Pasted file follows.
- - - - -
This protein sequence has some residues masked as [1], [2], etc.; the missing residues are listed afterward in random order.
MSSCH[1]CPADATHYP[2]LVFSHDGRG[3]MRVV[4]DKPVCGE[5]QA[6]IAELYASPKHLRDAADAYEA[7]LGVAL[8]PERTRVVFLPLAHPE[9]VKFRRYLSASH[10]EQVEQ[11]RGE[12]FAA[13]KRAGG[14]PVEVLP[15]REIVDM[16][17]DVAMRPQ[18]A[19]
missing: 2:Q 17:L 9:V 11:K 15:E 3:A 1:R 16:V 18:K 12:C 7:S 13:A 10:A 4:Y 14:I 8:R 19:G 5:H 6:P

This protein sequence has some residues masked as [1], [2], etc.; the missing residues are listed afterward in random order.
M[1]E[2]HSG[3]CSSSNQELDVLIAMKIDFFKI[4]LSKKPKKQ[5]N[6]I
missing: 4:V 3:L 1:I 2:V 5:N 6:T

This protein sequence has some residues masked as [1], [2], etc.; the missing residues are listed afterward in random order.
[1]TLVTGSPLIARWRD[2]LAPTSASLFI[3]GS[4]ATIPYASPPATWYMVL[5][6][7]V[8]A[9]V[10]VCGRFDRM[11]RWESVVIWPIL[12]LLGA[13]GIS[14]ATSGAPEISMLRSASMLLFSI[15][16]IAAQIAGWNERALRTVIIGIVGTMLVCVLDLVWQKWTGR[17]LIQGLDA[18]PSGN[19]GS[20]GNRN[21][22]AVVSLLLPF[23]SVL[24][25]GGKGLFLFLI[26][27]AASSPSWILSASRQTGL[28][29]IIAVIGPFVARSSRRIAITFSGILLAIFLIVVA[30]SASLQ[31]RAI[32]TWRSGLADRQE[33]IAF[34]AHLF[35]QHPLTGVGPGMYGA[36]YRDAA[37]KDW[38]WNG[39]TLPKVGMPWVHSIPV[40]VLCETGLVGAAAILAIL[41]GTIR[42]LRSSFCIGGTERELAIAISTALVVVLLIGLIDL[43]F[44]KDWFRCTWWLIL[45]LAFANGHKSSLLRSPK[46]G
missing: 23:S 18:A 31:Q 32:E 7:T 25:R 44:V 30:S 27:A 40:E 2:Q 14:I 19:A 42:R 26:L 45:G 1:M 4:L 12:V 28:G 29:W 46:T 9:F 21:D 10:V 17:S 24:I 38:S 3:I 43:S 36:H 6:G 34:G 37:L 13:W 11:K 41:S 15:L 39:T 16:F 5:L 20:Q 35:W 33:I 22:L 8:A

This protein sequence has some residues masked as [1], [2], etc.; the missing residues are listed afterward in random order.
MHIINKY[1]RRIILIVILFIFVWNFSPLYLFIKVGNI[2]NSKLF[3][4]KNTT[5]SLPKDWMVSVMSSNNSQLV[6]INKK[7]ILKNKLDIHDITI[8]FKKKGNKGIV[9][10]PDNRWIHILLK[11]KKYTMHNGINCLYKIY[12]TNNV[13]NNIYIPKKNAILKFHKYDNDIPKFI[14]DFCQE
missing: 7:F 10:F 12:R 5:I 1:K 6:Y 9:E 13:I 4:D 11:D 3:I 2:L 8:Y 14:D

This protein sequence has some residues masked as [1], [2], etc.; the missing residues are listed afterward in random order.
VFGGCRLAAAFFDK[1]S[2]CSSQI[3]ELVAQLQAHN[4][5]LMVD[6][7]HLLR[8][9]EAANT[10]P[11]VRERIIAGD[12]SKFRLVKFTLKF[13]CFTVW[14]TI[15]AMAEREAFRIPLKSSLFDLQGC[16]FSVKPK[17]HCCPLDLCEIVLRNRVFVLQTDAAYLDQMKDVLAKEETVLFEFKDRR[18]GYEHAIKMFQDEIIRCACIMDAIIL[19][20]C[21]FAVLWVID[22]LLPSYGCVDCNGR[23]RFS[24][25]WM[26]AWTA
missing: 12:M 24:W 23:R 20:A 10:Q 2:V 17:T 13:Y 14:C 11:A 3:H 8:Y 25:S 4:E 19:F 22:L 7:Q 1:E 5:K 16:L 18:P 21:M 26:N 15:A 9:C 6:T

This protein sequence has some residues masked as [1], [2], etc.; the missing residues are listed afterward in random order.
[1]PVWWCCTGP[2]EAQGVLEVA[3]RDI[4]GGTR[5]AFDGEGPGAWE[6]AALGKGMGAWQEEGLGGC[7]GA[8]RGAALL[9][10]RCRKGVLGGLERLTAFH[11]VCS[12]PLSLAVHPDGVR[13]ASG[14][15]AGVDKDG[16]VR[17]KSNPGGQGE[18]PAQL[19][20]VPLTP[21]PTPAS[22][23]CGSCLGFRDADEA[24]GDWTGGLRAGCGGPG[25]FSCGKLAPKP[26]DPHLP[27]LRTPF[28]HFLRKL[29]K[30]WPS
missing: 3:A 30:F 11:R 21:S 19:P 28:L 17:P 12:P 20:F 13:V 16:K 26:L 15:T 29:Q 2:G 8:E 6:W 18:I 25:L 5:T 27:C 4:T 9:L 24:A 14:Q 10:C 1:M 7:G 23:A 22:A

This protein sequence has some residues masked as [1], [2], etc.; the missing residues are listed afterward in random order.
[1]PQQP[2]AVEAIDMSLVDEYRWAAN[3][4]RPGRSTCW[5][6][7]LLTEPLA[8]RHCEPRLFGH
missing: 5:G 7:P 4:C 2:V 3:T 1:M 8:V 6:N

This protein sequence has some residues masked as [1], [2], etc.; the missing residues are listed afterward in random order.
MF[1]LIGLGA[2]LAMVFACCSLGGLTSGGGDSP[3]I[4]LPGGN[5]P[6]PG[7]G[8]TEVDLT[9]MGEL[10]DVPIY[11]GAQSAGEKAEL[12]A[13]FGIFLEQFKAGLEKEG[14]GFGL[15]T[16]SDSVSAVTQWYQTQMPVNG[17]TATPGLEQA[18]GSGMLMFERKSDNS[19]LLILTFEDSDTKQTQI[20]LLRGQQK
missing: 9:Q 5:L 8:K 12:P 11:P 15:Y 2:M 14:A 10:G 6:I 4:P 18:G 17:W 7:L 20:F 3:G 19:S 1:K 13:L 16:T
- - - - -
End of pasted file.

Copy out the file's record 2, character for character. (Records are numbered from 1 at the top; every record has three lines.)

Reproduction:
This protein sequence has some residues masked as [1], [2], etc.; the missing residues are listed afterward in random order.
M[1]E[2]HSG[3]CSSSNQELDVLIAMKIDFFKI[4]LSKKPKKQ[5]N[6]I
missing: 4:V 3:L 1:I 2:V 5:N 6:T